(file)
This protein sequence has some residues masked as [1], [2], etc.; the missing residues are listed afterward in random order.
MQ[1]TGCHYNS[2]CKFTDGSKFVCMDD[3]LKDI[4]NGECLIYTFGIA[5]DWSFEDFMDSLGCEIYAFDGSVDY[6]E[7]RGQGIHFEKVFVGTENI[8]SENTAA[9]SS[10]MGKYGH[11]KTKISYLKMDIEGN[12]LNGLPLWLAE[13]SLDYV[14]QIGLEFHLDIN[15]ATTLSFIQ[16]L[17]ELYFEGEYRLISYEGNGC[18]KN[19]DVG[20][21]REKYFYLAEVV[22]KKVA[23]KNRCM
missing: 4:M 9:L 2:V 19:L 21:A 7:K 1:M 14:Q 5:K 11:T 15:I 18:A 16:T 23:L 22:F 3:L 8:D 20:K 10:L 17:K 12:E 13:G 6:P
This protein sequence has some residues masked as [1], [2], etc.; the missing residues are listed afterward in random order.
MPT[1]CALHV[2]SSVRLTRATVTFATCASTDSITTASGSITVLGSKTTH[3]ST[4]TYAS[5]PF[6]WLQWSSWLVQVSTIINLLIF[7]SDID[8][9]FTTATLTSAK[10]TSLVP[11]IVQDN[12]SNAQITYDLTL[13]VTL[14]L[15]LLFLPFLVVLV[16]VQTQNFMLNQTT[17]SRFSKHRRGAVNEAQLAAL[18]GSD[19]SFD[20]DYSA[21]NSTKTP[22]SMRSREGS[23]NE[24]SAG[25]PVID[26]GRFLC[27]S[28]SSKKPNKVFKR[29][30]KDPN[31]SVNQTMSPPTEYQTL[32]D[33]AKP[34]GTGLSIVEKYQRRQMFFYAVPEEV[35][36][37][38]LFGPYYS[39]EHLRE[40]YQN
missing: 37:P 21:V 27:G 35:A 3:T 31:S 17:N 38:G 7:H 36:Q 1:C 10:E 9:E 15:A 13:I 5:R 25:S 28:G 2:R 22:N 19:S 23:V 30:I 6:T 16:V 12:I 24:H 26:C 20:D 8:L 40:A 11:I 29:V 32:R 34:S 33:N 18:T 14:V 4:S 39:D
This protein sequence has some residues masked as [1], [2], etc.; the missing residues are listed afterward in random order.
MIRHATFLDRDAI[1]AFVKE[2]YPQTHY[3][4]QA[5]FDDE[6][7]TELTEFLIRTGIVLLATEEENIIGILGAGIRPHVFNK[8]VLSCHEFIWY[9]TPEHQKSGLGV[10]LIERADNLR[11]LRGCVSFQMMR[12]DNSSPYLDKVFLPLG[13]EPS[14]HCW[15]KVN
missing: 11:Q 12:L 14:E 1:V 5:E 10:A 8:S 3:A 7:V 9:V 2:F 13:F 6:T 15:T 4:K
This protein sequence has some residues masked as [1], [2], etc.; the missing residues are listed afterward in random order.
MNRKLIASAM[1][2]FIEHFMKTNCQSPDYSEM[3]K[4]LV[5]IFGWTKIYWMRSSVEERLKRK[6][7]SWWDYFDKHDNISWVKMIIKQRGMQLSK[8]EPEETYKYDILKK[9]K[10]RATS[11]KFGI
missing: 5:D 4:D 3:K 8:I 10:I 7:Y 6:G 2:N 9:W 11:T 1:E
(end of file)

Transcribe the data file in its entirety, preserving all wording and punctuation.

This protein sequence has some residues masked as [1], [2], etc.; the missing residues are listed afterward in random order.
MQ[1]TGCHYNS[2]CKFTDGSKFVCMDD[3]LKDI[4]NGECLIYTFGIA[5]DWSFEDFMDSLGCEIYAFDGSVDY[6]E[7]RGQGIHFEKVFVGTENI[8]SENTAA[9]SS[10]MGKYGH[11]KTKISYLKMDIEGN[12]LNGLPLWLAE[13]SLDYV[14]QIGLEFHLDIN[15]ATTLSFIQ[16]L[17]ELYFEGEYRLISYEGNGC[18]KN[19]DVG[20][21]REKYFYLAEVV[22]KKVA[23]KNRCM
missing: 4:M 9:L 2:V 19:L 21:A 7:K 1:M 14:Q 5:K 11:T 15:I 18:A 16:T 23:L 22:F 3:L 8:D 20:K 10:L 17:K 12:E 13:G 6:P
This protein sequence has some residues masked as [1], [2], etc.; the missing residues are listed afterward in random order.
MPT[1]CALHV[2]SSVRLTRATVTFATCASTDSITTASGSITVLGSKTTH[3]ST[4]TYAS[5]PF[6]WLQWSSWLVQVSTIINLLIF[7]SDID[8][9]FTTATLTSAK[10]TSLVP[11]IVQDN[12]SNAQITYDLTL[13]VTL[14]L[15]LLFLPFLVVLV[16]VQTQNFMLNQTT[17]SRFSKHRRGAVNEAQLAAL[18]GSD[19]SFD[20]DYSA[21]NSTKTP[22]SMRSREGS[23]NE[24]SAG[25]PVID[26]GRFLC[27]S[28]SSKKPNKVFKR[29][30]KDPN[31]SVNQTMSPPTEYQTL[32]D[33]AKP[34]GTGLSIVEKYQRRQMFFYAVPEEV[35][36][37][38]LFGPYYS[39]EHLRE[40]YQN
missing: 37:P 21:V 27:G 35:A 3:T 31:S 17:N 38:G 7:H 36:Q 1:C 10:E 9:E 15:A 13:I 5:R 25:S 28:G 2:R 22:N 19:S 23:V 30:I 6:T 16:V 12:I 24:H 26:C 20:D 8:L 40:A 11:I 29:V 32:R 34:S 33:N 18:T 14:V 4:S 39:D
This protein sequence has some residues masked as [1], [2], etc.; the missing residues are listed afterward in random order.
MIRHATFLDRDAI[1]AFVKE[2]YPQTHY[3][4]QA[5]FDDE[6][7]TELTEFLIRTGIVLLATEEENIIGILGAGIRPHVFNK[8]VLSCHEFIWY[9]TPEHQKSGLGV[10]LIERADNLR[11]LRGCVSFQMMR[12]DNSSPYLDKVFLPLG[13]EPS[14]HCW[15]KVN
missing: 11:Q 12:L 14:E 1:V 5:E 10:A 8:S 3:A 7:V 9:V 2:F 13:F 6:T 15:T 4:K
This protein sequence has some residues masked as [1], [2], etc.; the missing residues are listed afterward in random order.
MNRKLIASAM[1][2]FIEHFMKTNCQSPDYSEM[3]K[4]LV[5]IFGWTKIYWMRSSVEERLKRK[6][7]SWWDYFDKHDNISWVKMIIKQRGMQLSK[8]EPEETYKYDILKK[9]K[10]RATS[11]KFGI
missing: 5:D 4:D 3:K 8:I 10:I 7:Y 6:G 2:N 9:W 11:T 1:E